How Do I make this "Pretty"?

Discussion in 'General IH Tech' started by Heidi G, Aug 16, 2019.


  1. Heidi G

    Heidi G Farmall Cub

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    This back end came off of the '79 donor. Needing to replace on my '72. In pretty good shape overall, a bit of rust - but nothing I think can't be made "pretty". All the places I've contacted to Powder Coat say its too big a job (68" inches in length). I'm also afraid powered coating will be costly.

    Do you have suggestions on what I can do myself? Will spray paint look "cheap". If not, what kind of paint do you suggest and any trips/tricks to use.
     
  2. 'Mater

    'Mater Binder Driver

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    Clean it up really good with a wire brush or wheel. Wipe down with brake cleaner or other solvent. Spray paint on some primer followed by a spray paint color of your choice. The secret to spray paint coming out nice is having the patience to apply lots of thin coats rather than gooping it on until it runs and puddles. As an added bonus, you'll be able to touch it up if it gets dingy or scraped
     
  3. scoutboy74

    scoutboy74 Lives in an IH Dealership

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    Too big to powder coat? Pshaw! Would need a lot of prep, probably media blasting, but there's no reason that couldn't be coated for a couple hundred bucks.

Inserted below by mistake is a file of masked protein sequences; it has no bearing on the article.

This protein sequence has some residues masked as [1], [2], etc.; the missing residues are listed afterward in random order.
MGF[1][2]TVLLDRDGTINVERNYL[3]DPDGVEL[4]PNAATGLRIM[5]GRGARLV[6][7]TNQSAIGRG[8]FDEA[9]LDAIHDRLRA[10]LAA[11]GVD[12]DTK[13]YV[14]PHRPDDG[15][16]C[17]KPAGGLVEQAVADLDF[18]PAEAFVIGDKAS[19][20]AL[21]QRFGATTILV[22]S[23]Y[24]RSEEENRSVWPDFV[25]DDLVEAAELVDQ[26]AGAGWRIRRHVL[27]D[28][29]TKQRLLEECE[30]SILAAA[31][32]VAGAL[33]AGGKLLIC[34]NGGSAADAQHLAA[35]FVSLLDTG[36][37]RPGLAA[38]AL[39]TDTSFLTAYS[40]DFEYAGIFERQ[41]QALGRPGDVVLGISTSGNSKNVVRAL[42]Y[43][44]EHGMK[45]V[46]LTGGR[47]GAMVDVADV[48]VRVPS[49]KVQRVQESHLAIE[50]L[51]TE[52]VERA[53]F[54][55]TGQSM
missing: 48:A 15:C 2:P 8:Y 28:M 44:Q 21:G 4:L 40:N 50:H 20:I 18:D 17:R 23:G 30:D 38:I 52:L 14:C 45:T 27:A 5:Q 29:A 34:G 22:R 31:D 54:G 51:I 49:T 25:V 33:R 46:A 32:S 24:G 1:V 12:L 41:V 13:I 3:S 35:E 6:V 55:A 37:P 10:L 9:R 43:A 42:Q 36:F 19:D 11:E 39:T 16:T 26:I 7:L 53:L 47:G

4. nozmokey

    nozmokey Farmall Cub

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    Cleaned up and painted would be good but it's also a good candidate for a bed liner treatment. Durable, easy to touch up, and some added traction when climbing on it.
    -Steve
     
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  5. scout2000

    scout2000 Dreams of Cub Cadets

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    If you really want it powder coated, I'd be looking for better powder coating shops, a bumper just isn't that difficult.

    OTOH, I specifically went with spray paint for my bumpers, for ease of touch up.

    Nothing wrong with either decision.
     
  6. mongocanfly

    mongocanfly Binder Driver